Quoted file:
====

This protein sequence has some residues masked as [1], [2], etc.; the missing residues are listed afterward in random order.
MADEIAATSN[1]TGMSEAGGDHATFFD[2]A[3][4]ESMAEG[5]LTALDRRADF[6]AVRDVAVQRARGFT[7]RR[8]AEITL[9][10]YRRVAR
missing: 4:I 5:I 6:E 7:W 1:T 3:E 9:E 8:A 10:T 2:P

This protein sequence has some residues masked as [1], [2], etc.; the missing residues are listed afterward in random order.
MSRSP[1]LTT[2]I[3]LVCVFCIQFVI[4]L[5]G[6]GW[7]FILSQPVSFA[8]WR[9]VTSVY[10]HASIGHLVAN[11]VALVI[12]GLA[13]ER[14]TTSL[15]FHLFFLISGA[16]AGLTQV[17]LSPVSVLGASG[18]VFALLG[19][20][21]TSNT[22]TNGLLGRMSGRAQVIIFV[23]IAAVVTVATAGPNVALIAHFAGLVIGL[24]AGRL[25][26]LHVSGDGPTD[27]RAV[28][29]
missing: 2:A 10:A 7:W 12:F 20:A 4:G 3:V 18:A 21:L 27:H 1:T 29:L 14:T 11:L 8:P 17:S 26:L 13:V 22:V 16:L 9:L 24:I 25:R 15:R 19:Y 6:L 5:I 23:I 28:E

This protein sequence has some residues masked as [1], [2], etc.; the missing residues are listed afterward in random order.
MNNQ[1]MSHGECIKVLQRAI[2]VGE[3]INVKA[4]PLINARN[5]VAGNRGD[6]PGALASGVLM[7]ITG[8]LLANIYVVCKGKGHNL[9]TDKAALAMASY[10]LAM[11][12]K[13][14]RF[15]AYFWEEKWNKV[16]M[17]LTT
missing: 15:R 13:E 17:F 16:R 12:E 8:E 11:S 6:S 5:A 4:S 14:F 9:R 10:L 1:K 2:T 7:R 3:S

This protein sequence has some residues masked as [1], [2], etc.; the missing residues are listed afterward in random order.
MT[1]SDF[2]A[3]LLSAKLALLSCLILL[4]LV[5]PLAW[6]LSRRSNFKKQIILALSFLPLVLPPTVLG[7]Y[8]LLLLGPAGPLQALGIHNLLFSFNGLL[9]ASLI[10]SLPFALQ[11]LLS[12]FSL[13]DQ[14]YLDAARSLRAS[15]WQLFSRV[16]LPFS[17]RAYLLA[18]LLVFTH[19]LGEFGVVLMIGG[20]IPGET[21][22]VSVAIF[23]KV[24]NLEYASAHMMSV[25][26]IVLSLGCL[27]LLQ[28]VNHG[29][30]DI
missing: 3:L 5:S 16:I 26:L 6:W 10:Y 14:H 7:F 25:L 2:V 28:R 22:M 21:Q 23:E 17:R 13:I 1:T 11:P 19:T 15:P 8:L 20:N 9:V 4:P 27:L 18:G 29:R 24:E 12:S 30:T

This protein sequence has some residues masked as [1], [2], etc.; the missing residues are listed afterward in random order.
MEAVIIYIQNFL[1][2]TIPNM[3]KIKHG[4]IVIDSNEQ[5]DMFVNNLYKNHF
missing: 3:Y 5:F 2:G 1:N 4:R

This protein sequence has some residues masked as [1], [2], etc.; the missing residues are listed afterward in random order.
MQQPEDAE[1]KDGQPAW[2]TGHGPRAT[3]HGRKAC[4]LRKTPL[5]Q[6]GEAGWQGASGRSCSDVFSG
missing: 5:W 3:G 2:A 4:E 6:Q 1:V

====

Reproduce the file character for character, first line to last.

This protein sequence has some residues masked as [1], [2], etc.; the missing residues are listed afterward in random order.
MADEIAATSN[1]TGMSEAGGDHATFFD[2]A[3][4]ESMAEG[5]LTALDRRADF[6]AVRDVAVQRARGFT[7]RR[8]AEITL[9][10]YRRVAR
missing: 4:I 5:I 6:E 7:W 1:T 3:E 9:E 8:A 10:T 2:P

This protein sequence has some residues masked as [1], [2], etc.; the missing residues are listed afterward in random order.
MSRSP[1]LTT[2]I[3]LVCVFCIQFVI[4]L[5]G[6]GW[7]FILSQPVSFA[8]WR[9]VTSVY[10]HASIGHLVAN[11]VALVI[12]GLA[13]ER[14]TTSL[15]FHLFFLISGA[16]AGLTQV[17]LSPVSVLGASG[18]VFALLG[19][20][21]TSNT[22]TNGLLGRMSGRAQVIIFV[23]IAAVVTVATAGPNVALIAHFAGLVIGL[24]AGRL[25][26]LHVSGDGPTD[27]RAV[28][29]
missing: 2:A 10:A 7:W 12:F 20:A 4:G 3:V 18:A 21:L 27:H 1:T 29:L 14:T 11:L 8:P 17:S 26:L 13:V 22:V 16:L 9:L 24:I 25:R 15:R 19:Y 6:L 5:I 23:I 28:E

This protein sequence has some residues masked as [1], [2], etc.; the missing residues are listed afterward in random order.
MNNQ[1]MSHGECIKVLQRAI[2]VGE[3]INVKA[4]PLINARN[5]VAGNRGD[6]PGALASGVLM[7]ITG[8]LLANIYVVCKGKGHNL[9]TDKAALAMASY[10]LAM[11][12]K[13][14]RF[15]AYFWEEKWNKV[16]M[17]LTT
missing: 15:R 13:E 17:F 16:R 12:E 8:E 11:S 6:S 5:A 4:S 14:F 9:R 10:L 1:K 2:T 7:R 3:S

This protein sequence has some residues masked as [1], [2], etc.; the missing residues are listed afterward in random order.
MT[1]SDF[2]A[3]LLSAKLALLSCLILL[4]LV[5]PLAW[6]LSRRSNFKKQIILALSFLPLVLPPTVLG[7]Y[8]LLLLGPAGPLQALGIHNLLFSFNGLL[9]ASLI[10]SLPFALQ[11]LLS[12]FSL[13]DQ[14]YLDAARSLRAS[15]WQLFSRV[16]LPFS[17]RAYLLA[18]LLVFTH[19]LGEFGVVLMIGG[20]IPGET[21][22]VSVAIF[23]KV[24]NLEYASAHMMSV[25][26]IVLSLGCL[27]LLQ[28]VNHG[29][30]DI
missing: 3:L 5:S 16:I 26:L 6:W 10:Y 14:H 7:F 25:L 2:V 28:R 22:M 21:Q 23:E 17:R 13:I 1:T 11:P 19:T 15:P 8:L 20:N 9:V 4:P 27:L 18:G 29:R 24:E 12:S 30:T

This protein sequence has some residues masked as [1], [2], etc.; the missing residues are listed afterward in random order.
MEAVIIYIQNFL[1][2]TIPNM[3]KIKHG[4]IVIDSNEQ[5]DMFVNNLYKNHF
missing: 3:Y 5:F 2:G 1:N 4:R

This protein sequence has some residues masked as [1], [2], etc.; the missing residues are listed afterward in random order.
MQQPEDAE[1]KDGQPAW[2]TGHGPRAT[3]HGRKAC[4]LRKTPL[5]Q[6]GEAGWQGASGRSCSDVFSG
missing: 5:W 3:G 2:A 4:E 6:Q 1:V